*The Post Okereke-Onyiuke Plan For The NSE (Demutualisation Policy)*
In a swift reaction to the crises the Exchange suffered but endured as a result of the Abuja Stock Exchange (ASE) and the Chartered Institute of StockBrokers (CIS) rebellion, a rebellion orchestrated by the Ndanusa-led SEC, the Council of the Stock Exchange under the Presidency of Alhaji Abdul Razak and Leadership of Dr (Mrs) Ndi Okereke-Onyiuke in July 2002 had plan to demutualise (or become a company limited by shares with a commercial structure and operations) the Nigerian Stock Exchange. It is said that the Council of the NSE would be restructured. Implementing the demutualization plan would see members of the Council of NSE ‘compensated with the allotment of properly evaluated shares of NSE, commensurate to their hitherto honorary services to NSE. Thereafter, members of the Council of NSE will be restructured to reflect proportionately all the stakeholders or interest groups of the Nigeria capital market and, of course, the shareholders of NSE. Under the Abdul Razak implementation plan, it will be the responsibility of the Council of NSE to assess the value of ordinary shares of NSE, and the proportion in which they are to be held between members of the council of NSE on the one hand and existing ordinary members of NSE. Razak recommended the proportion of 100:1 ordinary share. The essence of this *Demutualisation Policy* of the Dr Okereke-led NSE, is to give Nigerians the opportunity to become shareholders of their own company; they will also get the Annual Reports, and it will become profit making. It would be standardised and controlled because the people that are members would be the general public, companies and individuals. To know more about this demutualisation policy, it's many benefits and why it is still not implemented since 2010 Madam Okereke left office, visit this link; https://m.guardian.ng/business-services/okereke-onyiuke-i-warned-banks-against-raising-idle-funds-but-ego-trip-and-unhealthy-competition/amp/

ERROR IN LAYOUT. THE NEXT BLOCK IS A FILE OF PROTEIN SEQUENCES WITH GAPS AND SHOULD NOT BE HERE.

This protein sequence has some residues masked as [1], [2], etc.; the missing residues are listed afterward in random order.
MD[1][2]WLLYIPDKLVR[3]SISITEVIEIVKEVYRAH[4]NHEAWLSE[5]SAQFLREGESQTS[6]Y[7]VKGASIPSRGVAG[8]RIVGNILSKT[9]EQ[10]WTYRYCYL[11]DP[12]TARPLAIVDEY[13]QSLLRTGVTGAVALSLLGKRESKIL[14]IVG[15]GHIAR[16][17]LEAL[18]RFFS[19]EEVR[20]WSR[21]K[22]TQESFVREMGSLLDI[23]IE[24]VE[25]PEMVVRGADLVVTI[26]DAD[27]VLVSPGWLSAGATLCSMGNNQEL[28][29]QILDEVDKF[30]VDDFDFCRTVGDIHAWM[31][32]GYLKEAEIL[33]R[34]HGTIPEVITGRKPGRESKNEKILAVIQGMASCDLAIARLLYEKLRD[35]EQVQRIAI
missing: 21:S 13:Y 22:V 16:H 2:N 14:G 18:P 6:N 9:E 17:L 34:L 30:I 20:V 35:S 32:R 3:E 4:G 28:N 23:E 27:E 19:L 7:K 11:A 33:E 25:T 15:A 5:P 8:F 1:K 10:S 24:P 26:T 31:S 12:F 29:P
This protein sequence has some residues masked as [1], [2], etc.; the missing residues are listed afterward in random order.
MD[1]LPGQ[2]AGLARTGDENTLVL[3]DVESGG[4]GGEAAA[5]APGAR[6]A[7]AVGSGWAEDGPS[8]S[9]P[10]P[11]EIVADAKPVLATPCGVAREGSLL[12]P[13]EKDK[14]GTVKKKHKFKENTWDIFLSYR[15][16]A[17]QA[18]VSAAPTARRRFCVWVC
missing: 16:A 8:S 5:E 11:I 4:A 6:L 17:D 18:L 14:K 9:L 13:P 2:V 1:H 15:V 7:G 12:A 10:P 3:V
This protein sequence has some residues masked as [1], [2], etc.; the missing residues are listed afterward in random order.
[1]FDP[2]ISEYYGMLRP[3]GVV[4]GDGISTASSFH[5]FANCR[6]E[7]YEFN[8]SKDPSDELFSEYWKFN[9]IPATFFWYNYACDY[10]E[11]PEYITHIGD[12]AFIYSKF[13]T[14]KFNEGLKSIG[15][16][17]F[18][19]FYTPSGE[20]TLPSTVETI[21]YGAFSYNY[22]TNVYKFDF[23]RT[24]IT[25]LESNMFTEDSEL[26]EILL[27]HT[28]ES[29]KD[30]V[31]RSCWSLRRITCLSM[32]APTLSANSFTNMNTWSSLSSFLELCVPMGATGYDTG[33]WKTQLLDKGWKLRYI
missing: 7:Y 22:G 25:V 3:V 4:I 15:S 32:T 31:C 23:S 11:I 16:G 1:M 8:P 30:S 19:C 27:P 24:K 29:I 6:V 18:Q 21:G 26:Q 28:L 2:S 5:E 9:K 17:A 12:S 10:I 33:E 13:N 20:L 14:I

*Her Legal Battles*
It was a tough and windy road after the Amazon left office as her traducers were hellbent to see her disgraced and probably end up in jail. All the allegations of financial recklessness, manipulations of share prices and the likes tabled before her at the court of law she fought and emerged victorious at the end of the whole case. Eventually she had to settle out of court and even won a N500 million sum against the Securities and Exchange Commission for unlawful removal from office. Another credence to the fact that she was not culpable in all the allegations levelled against her which to me is another plus to her sterling performances and glowing career. To read more visit; https://t.guardian.ng/news/court-dismisses-appeal-against-former-sec-dg-okereke-onyiuke/ and this too; https://trwstockbrokers./2018/03/12/finally-stock-exchange-settles-employment-dispute-with-ex-dg-okereke-onyiuke-others/